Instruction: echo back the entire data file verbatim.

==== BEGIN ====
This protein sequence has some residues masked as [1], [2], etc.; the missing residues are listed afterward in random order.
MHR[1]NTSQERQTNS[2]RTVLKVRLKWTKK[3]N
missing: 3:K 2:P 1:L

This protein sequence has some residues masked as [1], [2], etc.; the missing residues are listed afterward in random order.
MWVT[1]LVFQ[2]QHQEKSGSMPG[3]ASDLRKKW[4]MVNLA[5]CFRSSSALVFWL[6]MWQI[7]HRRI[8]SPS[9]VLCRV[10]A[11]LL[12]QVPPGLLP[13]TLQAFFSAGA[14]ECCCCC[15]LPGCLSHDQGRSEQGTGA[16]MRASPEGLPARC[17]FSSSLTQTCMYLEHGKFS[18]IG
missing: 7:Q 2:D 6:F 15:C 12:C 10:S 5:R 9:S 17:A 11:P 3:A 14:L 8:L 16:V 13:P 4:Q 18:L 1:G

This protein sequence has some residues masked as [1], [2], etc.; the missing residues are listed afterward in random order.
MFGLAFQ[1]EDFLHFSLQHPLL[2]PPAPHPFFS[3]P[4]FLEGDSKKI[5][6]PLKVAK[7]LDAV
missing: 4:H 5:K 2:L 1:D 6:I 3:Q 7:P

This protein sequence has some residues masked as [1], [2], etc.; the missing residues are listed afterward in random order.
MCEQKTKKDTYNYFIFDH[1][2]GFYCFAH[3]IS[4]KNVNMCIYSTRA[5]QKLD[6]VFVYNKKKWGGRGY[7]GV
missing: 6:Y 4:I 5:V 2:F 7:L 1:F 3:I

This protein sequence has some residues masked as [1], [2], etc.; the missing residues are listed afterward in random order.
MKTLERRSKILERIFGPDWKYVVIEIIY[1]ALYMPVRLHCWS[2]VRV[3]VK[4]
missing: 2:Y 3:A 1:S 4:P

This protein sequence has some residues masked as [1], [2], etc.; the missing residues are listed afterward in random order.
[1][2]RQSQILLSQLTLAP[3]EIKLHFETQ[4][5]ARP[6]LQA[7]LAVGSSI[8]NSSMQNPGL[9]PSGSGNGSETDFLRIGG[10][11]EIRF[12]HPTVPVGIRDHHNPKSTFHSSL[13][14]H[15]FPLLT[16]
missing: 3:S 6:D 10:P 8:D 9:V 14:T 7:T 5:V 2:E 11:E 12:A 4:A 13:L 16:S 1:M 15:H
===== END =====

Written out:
This protein sequence has some residues masked as [1], [2], etc.; the missing residues are listed afterward in random order.
MHR[1]NTSQERQTNS[2]RTVLKVRLKWTKK[3]N
missing: 3:K 2:P 1:L

This protein sequence has some residues masked as [1], [2], etc.; the missing residues are listed afterward in random order.
MWVT[1]LVFQ[2]QHQEKSGSMPG[3]ASDLRKKW[4]MVNLA[5]CFRSSSALVFWL[6]MWQI[7]HRRI[8]SPS[9]VLCRV[10]A[11]LL[12]QVPPGLLP[13]TLQAFFSAGA[14]ECCCCC[15]LPGCLSHDQGRSEQGTGA[16]MRASPEGLPARC[17]FSSSLTQTCMYLEHGKFS[18]IG
missing: 7:Q 2:D 6:F 15:C 12:C 10:S 5:R 9:S 17:A 11:P 3:A 14:L 8:L 16:V 13:P 4:Q 18:L 1:G

This protein sequence has some residues masked as [1], [2], etc.; the missing residues are listed afterward in random order.
MFGLAFQ[1]EDFLHFSLQHPLL[2]PPAPHPFFS[3]P[4]FLEGDSKKI[5][6]PLKVAK[7]LDAV
missing: 4:H 5:K 2:L 1:D 6:I 3:Q 7:P

This protein sequence has some residues masked as [1], [2], etc.; the missing residues are listed afterward in random order.
MCEQKTKKDTYNYFIFDH[1][2]GFYCFAH[3]IS[4]KNVNMCIYSTRA[5]QKLD[6]VFVYNKKKWGGRGY[7]GV
missing: 6:Y 4:I 5:V 2:F 7:L 1:F 3:I

This protein sequence has some residues masked as [1], [2], etc.; the missing residues are listed afterward in random order.
MKTLERRSKILERIFGPDWKYVVIEIIY[1]ALYMPVRLHCWS[2]VRV[3]VK[4]
missing: 2:Y 3:A 1:S 4:P

This protein sequence has some residues masked as [1], [2], etc.; the missing residues are listed afterward in random order.
[1][2]RQSQILLSQLTLAP[3]EIKLHFETQ[4][5]ARP[6]LQA[7]LAVGSSI[8]NSSMQNPGL[9]PSGSGNGSETDFLRIGG[10][11]EIRF[12]HPTVPVGIRDHHNPKSTFHSSL[13][14]H[15]FPLLT[16]
missing: 3:S 6:D 10:P 8:D 9:V 14:T 7:T 5:V 2:E 11:E 12:A 4:A 13:L 16:S 1:M 15:H